Image credits Wilma Friedman Lab
Females have an increased susceptibility to develop autoimmune diseases. Female patients who develop multiple sclerosis for example largely outnumber male patients in a ratio of 3 to 1. This study, presented in a recent issue of Cell by Saijo and colleagues, explores a molecular mechanism that could possibly explain why gender is such an important factor in the development of MS. Saijo and colleagues also explore in a series of elegant experiments how microglia regulate inflammation in response to various stimuli in the CNS.
Abstract of the study:
Microglia and astrocytes play essential roles in the maintenance of homeostasis within the central nervous system, but mechanisms that control the magnitude and duration of responses to infection and injury remain poorly understood. Here, we provide evidence that 5-androsten-3b,17b-diol (ADIOL) functions as a selective modulator of estrogen receptor (ER)b to suppress inﬂammatory responses of microglia and astrocytes. ADIOL and a subset of synthetic ERb-speciﬁc ligands, but not 17b-estradiol, mediate recruitment of CtBP corepressor complexes to AP- 1-dependent promoters, thereby repressing genes that amplify inﬂammatory responses and activate Th17 T cells. Reduction of ADIOL or ERb expression results in exaggerated inﬂammatory responses to TLR4 agonists. Conversely, the administration of ADIOL or synthetic ERb-speciﬁc ligands that promote CtBP recruitment prevents experimental autoimmune encephalomyelitis in an ERb-dependent manner. These ﬁndings provide evidence for an ADIOL/ERb/ CtBP-transrepression pathway that regulates inﬂammatory responses in microglia and can be targeted by selective ERb modulators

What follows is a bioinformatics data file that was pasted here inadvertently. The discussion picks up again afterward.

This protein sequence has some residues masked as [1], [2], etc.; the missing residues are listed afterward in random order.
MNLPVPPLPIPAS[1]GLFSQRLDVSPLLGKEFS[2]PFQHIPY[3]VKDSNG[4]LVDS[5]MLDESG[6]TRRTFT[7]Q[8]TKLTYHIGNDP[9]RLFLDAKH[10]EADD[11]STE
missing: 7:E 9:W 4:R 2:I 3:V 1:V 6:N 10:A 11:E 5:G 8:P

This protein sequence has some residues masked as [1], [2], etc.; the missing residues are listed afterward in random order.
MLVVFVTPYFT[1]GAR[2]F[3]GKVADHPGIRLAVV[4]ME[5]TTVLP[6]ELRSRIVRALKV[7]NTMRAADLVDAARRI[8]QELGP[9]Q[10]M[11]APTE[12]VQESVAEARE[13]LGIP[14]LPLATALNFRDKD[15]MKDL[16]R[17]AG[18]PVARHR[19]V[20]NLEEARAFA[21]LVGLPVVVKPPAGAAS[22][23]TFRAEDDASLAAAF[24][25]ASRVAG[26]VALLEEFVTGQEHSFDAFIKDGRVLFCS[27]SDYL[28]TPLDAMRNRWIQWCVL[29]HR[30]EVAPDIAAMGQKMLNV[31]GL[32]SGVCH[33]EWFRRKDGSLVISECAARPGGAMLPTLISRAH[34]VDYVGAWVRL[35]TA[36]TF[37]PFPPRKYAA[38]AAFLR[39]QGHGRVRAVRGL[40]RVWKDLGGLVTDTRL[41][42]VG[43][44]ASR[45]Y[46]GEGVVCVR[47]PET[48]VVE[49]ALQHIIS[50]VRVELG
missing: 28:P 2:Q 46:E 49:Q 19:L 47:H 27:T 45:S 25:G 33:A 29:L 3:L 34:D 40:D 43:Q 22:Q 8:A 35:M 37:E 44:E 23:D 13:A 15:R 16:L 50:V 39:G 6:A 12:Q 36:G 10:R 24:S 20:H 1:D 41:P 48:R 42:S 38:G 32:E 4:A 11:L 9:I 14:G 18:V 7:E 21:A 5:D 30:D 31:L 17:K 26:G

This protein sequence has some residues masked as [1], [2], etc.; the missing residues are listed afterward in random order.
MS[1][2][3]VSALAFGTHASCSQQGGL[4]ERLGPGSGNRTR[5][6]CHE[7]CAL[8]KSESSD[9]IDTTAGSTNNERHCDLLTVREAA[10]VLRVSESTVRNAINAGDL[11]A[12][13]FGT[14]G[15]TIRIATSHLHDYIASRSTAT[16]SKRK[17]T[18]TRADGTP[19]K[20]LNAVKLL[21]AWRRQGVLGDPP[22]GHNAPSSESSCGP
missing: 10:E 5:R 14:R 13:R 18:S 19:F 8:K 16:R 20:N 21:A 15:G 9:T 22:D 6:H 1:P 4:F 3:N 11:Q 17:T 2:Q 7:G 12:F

Full paper here